What Has the Charter Accomplished?
When the Catholic Bishops of the United States adopted the Charter for the Protection of Children and Young People in June 2002, they included a provision calling for a review of the charter in two years. An Ad Hoc Committee on Sexual Abuse (A.H.C.S.A.), established for this purpose by the U.S. Conference of Catholic Bishops, has now begun this review process. This does not mean that the charter is in limbo. It remains the policy of the U.S.C.C.B. until it is replaced by a revised charter. But this is an appropriate moment to ask, to what extent has the charter accomplished what it was intended to accomplish?
Before attempting an answer, I would like to describe the situation the bishops’ conference faced in 2002 and what it was trying to do.
At the start of 2002, the crisis of sexual abuse by members of the clergy, which had been so intense in the early and mid-1990’s, seemed to have passed. Few new complaints of abuse were being brought to dioceses, and the number of clergy referred to treatment centers for this problem had dropped steeply. The bishops’ own actions had contributed to this positive outcome. By the 1990’s, virtually all dioceses had developed policies for dealing with the sexual abuse of minors by clergy.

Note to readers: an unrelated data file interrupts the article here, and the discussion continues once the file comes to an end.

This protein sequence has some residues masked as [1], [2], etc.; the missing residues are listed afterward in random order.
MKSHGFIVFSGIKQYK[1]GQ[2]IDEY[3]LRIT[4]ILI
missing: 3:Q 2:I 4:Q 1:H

In June 1993 the conference established the A.H.C.S.A. This review committee immediately gathered and examined those existing diocesan policies on sexual abuse. This led to a series of recommendations, which either affirmed what was already included in the policies or suggested ways to strengthen them.
Although the bishops’ conference was able to adopt the charter swiftly, speed should not be confused with acting in haste. The charter was adopted so quickly because its elements had been discussed at length by the bishops. Not only had these particulars been discussed, but many of them were already operational by June 2002. Review boards to advise bishops on abuse cases, reporting instances of abuse of minors to the designated authorities, outreach to victims, the employment of victims’ assistance coordinators, the screening of candidates for holy orders, background checks on employees—all these things were happening in dioceses around the country.
Despite this, the crisis of 2002 had its origins in real mistakes made in the past. These errors included a reliance on secrecy, where transparency was needed, and a failure to take the Catholic people into a bishop’s confidence. That failure sparked, in turn, a lack of confidence in a bishop’s decisions. By neglecting to tell the whole story ourselves, we allowed others to interpret our actions, often in the most negative light.
The reassignment to ministry of clergy who had offended and then received effective treatment was one matter on which the conference never came to a consensus during the earlier stages of the crisis. In the charter debate of 2002, it remained the most contested subject. Yet it was over the question of whether bishops were tolerating the presence in ministry of offenders who might offend again that a breach of trust was most keenly felt by the Catholic people.
Implementing the Charter
Article 8 of the charter set up an Office of Child and Youth Protection (O.C.Y.P.). Under the leadership of Kathleen McChesney, this office has provided both assistance and accountability. It offers support to the diocesan safe environment programs, to victims’ assistance coordinators and to the outreach programs that are part of the charter framework.